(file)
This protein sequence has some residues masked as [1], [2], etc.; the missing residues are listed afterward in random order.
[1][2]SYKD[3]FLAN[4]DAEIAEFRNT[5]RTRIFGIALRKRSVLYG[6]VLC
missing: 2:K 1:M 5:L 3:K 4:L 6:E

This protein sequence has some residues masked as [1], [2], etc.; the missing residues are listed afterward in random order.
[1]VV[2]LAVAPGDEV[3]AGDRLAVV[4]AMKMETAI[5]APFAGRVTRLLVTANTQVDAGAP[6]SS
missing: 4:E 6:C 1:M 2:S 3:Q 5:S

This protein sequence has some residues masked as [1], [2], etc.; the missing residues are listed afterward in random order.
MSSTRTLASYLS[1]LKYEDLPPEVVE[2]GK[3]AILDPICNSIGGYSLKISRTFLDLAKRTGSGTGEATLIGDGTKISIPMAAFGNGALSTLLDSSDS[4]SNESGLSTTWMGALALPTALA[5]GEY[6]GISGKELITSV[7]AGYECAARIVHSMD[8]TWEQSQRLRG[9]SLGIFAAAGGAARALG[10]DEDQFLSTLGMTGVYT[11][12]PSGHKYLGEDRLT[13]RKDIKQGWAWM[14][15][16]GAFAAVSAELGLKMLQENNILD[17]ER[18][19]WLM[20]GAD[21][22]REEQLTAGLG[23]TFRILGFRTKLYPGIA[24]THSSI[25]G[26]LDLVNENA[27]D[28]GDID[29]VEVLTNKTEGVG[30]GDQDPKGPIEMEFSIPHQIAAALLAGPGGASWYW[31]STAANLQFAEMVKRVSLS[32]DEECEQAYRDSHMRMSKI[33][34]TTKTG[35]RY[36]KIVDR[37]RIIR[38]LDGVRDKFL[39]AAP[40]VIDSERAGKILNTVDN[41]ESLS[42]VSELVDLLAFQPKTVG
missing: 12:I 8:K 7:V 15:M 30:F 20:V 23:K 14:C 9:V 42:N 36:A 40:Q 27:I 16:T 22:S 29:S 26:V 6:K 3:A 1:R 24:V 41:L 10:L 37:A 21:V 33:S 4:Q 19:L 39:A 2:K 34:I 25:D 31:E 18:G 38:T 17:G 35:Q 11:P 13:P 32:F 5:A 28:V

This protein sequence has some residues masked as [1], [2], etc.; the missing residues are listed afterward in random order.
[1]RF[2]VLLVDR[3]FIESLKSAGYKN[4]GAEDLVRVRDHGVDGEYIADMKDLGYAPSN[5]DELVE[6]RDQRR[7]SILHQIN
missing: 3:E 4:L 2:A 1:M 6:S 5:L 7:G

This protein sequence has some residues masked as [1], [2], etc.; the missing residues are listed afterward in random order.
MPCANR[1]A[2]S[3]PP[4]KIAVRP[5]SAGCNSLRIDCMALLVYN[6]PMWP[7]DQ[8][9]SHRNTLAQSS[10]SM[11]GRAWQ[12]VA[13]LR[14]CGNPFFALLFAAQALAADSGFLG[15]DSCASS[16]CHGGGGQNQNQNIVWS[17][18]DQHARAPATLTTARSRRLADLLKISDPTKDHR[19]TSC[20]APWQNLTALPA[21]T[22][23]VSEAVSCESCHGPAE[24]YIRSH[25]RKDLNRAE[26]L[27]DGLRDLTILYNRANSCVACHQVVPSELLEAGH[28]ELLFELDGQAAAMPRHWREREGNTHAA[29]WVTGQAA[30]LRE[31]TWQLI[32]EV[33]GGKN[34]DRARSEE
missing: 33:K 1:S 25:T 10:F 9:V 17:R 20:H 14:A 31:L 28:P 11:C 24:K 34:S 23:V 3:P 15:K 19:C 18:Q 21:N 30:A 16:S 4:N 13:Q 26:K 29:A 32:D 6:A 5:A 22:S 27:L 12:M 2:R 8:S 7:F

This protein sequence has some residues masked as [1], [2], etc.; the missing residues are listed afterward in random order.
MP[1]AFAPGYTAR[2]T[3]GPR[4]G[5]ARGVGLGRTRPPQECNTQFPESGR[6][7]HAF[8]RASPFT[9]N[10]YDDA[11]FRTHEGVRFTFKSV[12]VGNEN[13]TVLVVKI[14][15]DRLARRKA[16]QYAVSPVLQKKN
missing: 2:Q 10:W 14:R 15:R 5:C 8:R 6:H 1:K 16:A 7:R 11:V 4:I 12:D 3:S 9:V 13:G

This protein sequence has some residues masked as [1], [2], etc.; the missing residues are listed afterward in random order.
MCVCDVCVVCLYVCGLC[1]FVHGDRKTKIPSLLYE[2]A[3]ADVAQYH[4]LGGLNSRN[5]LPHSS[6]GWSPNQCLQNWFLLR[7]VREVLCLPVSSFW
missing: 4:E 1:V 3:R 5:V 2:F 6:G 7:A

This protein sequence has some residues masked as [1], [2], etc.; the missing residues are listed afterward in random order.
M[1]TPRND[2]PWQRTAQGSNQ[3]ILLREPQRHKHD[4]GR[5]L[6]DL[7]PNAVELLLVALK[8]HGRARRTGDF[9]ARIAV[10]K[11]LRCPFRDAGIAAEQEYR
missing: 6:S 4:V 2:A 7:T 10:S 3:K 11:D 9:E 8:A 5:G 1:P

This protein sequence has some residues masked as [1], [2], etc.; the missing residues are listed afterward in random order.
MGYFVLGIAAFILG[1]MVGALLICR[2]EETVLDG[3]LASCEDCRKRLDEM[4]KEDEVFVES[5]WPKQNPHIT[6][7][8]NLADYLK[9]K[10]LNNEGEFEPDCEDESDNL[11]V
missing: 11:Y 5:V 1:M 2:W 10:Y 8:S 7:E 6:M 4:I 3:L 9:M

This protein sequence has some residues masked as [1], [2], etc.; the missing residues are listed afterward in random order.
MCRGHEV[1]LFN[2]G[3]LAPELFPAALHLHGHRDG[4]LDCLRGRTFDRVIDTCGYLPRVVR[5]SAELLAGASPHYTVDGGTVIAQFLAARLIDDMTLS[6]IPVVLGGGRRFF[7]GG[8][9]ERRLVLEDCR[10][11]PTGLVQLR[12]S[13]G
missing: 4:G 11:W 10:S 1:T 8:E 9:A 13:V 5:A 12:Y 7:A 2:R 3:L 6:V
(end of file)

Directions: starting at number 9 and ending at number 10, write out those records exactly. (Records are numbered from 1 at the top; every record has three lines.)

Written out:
This protein sequence has some residues masked as [1], [2], etc.; the missing residues are listed afterward in random order.
MGYFVLGIAAFILG[1]MVGALLICR[2]EETVLDG[3]LASCEDCRKRLDEM[4]KEDEVFVES[5]WPKQNPHIT[6][7][8]NLADYLK[9]K[10]LNNEGEFEPDCEDESDNL[11]V
missing: 11:Y 5:V 1:M 2:W 10:Y 8:S 7:E 6:M 4:I 3:L 9:M

This protein sequence has some residues masked as [1], [2], etc.; the missing residues are listed afterward in random order.
MCRGHEV[1]LFN[2]G[3]LAPELFPAALHLHGHRDG[4]LDCLRGRTFDRVIDTCGYLPRVVR[5]SAELLAGASPHYTVDGGTVIAQFLAARLIDDMTLS[6]IPVVLGGGRRFF[7]GG[8][9]ERRLVLEDCR[10][11]PTGLVQLR[12]S[13]G
missing: 4:G 11:W 10:S 1:T 8:E 9:A 13:V 5:A 12:Y 7:A 2:R 3:L 6:V